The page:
Scientific Cenobites - Some notes on Skepticism, part 5 of 6

FYI: this post has been moved here.


  1. I loved the books involved in this post. I have that large volume "Forbidden Archaeology" (as well as the other books published by the others) sitting on my shelf. It goes a long way to throwing a monkey wrench in the evolutionary time-periods (even thought the authors accept these time-periods).

    Good post.

  2. Marianito,

    You ow me an irony-meter. Especially with the one on "Dislike of the consequences." You love to use that one against atheism.

    A few shades of truth here and there over the 5 parts so far. You, or your source, have chosen to believe that everything not published was legitimate. Tons of "authors" get rejected because of sloppy thinking, or lack of data (take Jonathan Wells for instance). Since people tend to blame others rather than check what they might have done wrong, or what they might be lacking, and there you have it. Books/articles claiming that they are ignored and such.

    Of course, monetary issues have influenced what can be published and what not. Big corporations have ruined some scientific careers. Yet, that does not mean that each and every author who does not get her/hos work published is under the same situation. But the few real problems make good excuses for the mediocre. I bet that, after the mockumentary "Expelled", lots of scientists who did not make it to tenure (it is very competitive, and the rate of success is very low), will turn to some church in order to later on claim persecution for their religious beliefs. Just like other pretend to have such an excellent idea that would shake the foundations of science.

    Just recently we had a visitor claiming that his ideas on evolution were rejected because they shacked the establishment. So, he gave us a few self-published books. It was all so wrong. From his presentation of what the established theories were (all wrong, all authors misquoted, I happened to personally know two of these misquoted authors). He even describes positions nobody holds, and rejection of ideas nobody has rejected, then proceeded with his idea, with no support whatsoever, filled with tautologies and other fallacies.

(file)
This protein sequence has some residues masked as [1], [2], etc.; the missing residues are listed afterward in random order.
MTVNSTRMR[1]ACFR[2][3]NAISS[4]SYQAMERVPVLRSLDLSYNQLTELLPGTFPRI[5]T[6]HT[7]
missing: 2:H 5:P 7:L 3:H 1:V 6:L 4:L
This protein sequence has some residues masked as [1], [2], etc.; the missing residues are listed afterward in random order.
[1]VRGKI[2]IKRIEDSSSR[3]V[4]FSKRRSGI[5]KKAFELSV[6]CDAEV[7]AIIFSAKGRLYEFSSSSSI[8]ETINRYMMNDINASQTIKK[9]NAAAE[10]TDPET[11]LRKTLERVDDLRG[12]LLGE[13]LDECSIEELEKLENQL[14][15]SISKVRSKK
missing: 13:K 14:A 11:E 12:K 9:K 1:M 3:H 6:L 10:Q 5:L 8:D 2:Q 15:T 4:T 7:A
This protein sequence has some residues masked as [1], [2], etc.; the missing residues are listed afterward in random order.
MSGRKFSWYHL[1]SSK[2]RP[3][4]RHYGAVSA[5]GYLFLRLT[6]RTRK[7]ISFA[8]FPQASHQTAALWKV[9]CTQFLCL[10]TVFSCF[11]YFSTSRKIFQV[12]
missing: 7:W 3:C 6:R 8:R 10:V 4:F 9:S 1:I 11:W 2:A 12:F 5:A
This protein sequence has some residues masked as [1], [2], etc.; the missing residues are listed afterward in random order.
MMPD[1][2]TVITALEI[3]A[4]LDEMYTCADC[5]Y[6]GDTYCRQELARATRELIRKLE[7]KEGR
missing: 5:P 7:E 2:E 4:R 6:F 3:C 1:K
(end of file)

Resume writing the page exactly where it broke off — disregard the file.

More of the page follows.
However, get a hold on this one. The guy looked quite sincerely convinced. He could not even see his problems.

    I guess many of these mediocre scientists willingly become frauds. Yet, some are not smart enough to note that they are building fantasies around their failures.

    Anyway, yeah, a very few shades of truth, but mostly exacerbated stuff and your choice to believe all those claims, such as those "stats" behind the "paranormal." Seems like you do have a very obvious bias towards believing whatever will discredit science or the scientists. Which makes your notes on skepticism a futile exercise of immersing a little tiny bit of truth into an ocean of bullshit in this little "essay." But you are not alone Mariano. This is a common trick. The few shades of truth make the bullshit appear much more reasonable and creditable. This is the key to successful charlatanry.